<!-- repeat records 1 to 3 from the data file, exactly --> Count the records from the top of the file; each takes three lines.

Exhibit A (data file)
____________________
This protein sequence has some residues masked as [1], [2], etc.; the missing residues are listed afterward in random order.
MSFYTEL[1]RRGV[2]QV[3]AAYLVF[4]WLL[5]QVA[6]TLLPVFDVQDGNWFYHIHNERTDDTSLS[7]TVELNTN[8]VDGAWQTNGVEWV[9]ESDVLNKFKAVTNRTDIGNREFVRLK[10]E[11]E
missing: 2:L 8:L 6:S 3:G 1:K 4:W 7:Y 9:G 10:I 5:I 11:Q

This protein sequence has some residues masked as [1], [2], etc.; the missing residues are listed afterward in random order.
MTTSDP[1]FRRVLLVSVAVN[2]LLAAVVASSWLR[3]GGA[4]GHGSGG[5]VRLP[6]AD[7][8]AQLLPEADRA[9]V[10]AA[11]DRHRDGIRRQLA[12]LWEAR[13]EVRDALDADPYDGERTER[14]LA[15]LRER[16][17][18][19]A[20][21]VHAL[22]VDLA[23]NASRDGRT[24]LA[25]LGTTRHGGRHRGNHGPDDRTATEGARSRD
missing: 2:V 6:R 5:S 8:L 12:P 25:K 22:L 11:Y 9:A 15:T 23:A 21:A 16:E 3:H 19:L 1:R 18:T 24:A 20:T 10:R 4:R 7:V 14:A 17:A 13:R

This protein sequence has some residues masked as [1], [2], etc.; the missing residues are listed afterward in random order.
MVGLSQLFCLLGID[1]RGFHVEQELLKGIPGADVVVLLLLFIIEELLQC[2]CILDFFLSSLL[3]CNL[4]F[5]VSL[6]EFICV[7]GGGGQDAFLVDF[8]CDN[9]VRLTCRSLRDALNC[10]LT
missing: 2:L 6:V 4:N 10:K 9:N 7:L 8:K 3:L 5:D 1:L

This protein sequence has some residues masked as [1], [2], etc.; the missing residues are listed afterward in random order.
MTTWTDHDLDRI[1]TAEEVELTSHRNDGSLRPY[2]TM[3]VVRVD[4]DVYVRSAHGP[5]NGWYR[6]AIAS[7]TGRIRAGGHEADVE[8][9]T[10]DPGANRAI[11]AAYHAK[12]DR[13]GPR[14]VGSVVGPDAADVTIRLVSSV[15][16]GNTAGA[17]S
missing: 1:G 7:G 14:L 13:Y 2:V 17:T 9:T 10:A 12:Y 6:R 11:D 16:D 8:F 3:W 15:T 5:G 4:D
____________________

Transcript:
This protein sequence has some residues masked as [1], [2], etc.; the missing residues are listed afterward in random order.
MSFYTEL[1]RRGV[2]QV[3]AAYLVF[4]WLL[5]QVA[6]TLLPVFDVQDGNWFYHIHNERTDDTSLS[7]TVELNTN[8]VDGAWQTNGVEWV[9]ESDVLNKFKAVTNRTDIGNREFVRLK[10]E[11]E
missing: 2:L 8:L 6:S 3:G 1:K 4:W 7:Y 9:G 10:I 5:I 11:Q

This protein sequence has some residues masked as [1], [2], etc.; the missing residues are listed afterward in random order.
MTTSDP[1]FRRVLLVSVAVN[2]LLAAVVASSWLR[3]GGA[4]GHGSGG[5]VRLP[6]AD[7][8]AQLLPEADRA[9]V[10]AA[11]DRHRDGIRRQLA[12]LWEAR[13]EVRDALDADPYDGERTER[14]LA[15]LRER[16][17][18][19]A[20][21]VHAL[22]VDLA[23]NASRDGRT[24]LA[25]LGTTRHGGRHRGNHGPDDRTATEGARSRD
missing: 2:V 6:R 5:S 8:L 12:P 25:K 22:L 11:Y 9:A 15:T 23:A 21:A 16:E 3:H 19:L 1:R 18:T 24:A 20:T 10:R 4:R 7:V 14:A 17:A 13:R

This protein sequence has some residues masked as [1], [2], etc.; the missing residues are listed afterward in random order.
MVGLSQLFCLLGID[1]RGFHVEQELLKGIPGADVVVLLLLFIIEELLQC[2]CILDFFLSSLL[3]CNL[4]F[5]VSL[6]EFICV[7]GGGGQDAFLVDF[8]CDN[9]VRLTCRSLRDALNC[10]LT
missing: 2:L 6:V 4:N 10:K 9:N 7:L 8:K 3:L 5:D 1:L